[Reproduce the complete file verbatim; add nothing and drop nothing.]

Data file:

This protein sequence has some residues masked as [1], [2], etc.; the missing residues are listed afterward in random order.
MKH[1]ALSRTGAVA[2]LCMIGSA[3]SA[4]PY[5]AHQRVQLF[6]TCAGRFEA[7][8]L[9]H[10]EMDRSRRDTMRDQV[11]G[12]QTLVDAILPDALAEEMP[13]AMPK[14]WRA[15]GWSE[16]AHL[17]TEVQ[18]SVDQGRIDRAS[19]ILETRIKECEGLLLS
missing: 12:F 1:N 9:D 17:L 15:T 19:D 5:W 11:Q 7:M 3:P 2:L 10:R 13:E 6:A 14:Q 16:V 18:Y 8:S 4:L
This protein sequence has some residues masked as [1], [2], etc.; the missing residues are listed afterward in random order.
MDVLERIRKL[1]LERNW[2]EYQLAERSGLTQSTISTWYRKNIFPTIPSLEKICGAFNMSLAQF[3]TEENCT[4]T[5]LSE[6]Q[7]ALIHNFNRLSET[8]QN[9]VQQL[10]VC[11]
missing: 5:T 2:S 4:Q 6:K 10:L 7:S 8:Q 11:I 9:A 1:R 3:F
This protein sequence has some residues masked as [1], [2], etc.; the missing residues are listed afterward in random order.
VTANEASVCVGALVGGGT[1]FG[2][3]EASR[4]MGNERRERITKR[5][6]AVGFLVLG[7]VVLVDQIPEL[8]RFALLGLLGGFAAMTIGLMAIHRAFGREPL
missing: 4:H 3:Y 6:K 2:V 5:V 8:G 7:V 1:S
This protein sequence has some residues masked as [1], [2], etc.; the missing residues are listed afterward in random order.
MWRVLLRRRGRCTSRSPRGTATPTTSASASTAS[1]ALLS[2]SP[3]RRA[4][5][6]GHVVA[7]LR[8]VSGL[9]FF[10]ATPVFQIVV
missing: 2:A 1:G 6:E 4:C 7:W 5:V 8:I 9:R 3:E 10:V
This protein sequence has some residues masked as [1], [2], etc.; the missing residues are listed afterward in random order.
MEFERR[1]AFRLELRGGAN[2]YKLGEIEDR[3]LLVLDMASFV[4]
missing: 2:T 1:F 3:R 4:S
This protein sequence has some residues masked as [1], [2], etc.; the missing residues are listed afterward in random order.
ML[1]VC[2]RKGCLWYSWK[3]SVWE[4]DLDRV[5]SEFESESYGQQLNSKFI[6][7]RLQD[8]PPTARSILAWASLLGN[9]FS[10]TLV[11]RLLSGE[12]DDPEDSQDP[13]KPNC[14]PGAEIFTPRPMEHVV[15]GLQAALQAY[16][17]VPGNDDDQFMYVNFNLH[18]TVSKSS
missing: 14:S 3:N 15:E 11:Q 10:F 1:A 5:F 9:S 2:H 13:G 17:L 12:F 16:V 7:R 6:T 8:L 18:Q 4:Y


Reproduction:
This protein sequence has some residues masked as [1], [2], etc.; the missing residues are listed afterward in random order.
MKH[1]ALSRTGAVA[2]LCMIGSA[3]SA[4]PY[5]AHQRVQLF[6]TCAGRFEA[7][8]L[9]H[10]EMDRSRRDTMRDQV[11]G[12]QTLVDAILPDALAEEMP[13]AMPK[14]WRA[15]GWSE[16]AHL[17]TEVQ[18]SVDQGRIDRAS[19]ILETRIKECEGLLLS
missing: 12:F 1:N 9:D 17:L 15:T 19:D 5:W 11:Q 7:M 3:P 2:L 10:R 13:E 6:A 14:Q 16:V 18:Y 8:S 4:L
This protein sequence has some residues masked as [1], [2], etc.; the missing residues are listed afterward in random order.
MDVLERIRKL[1]LERNW[2]EYQLAERSGLTQSTISTWYRKNIFPTIPSLEKICGAFNMSLAQF[3]TEENCT[4]T[5]LSE[6]Q[7]ALIHNFNRLSET[8]QN[9]VQQL[10]VC[11]
missing: 5:T 2:S 4:Q 6:K 10:L 7:S 8:Q 11:I 9:A 1:R 3:F
This protein sequence has some residues masked as [1], [2], etc.; the missing residues are listed afterward in random order.
VTANEASVCVGALVGGGT[1]FG[2][3]EASR[4]MGNERRERITKR[5][6]AVGFLVLG[7]VVLVDQIPEL[8]RFALLGLLGGFAAMTIGLMAIHRAFGREPL
missing: 4:H 3:Y 6:K 2:V 5:V 8:G 7:V 1:S
This protein sequence has some residues masked as [1], [2], etc.; the missing residues are listed afterward in random order.
MWRVLLRRRGRCTSRSPRGTATPTTSASASTAS[1]ALLS[2]SP[3]RRA[4][5][6]GHVVA[7]LR[8]VSGL[9]FF[10]ATPVFQIVV
missing: 2:A 1:G 6:E 4:C 7:W 5:V 8:I 9:R 3:E 10:V
This protein sequence has some residues masked as [1], [2], etc.; the missing residues are listed afterward in random order.
MEFERR[1]AFRLELRGGAN[2]YKLGEIEDR[3]LLVLDMASFV[4]
missing: 2:T 1:F 3:R 4:S
This protein sequence has some residues masked as [1], [2], etc.; the missing residues are listed afterward in random order.
ML[1]VC[2]RKGCLWYSWK[3]SVWE[4]DLDRV[5]SEFESESYGQQLNSKFI[6][7]RLQD[8]PPTARSILAWASLLGN[9]FS[10]TLV[11]RLLSGE[12]DDPEDSQDP[13]KPNC[14]PGAEIFTPRPMEHVV[15]GLQAALQAY[16][17]VPGNDDDQFMYVNFNLH[18]TVSKSS
missing: 14:S 3:N 15:E 11:Q 10:F 1:A 5:F 9:S 2:H 13:G 17:L 12:F 16:V 7:R 6:T 8:L 18:Q 4:Y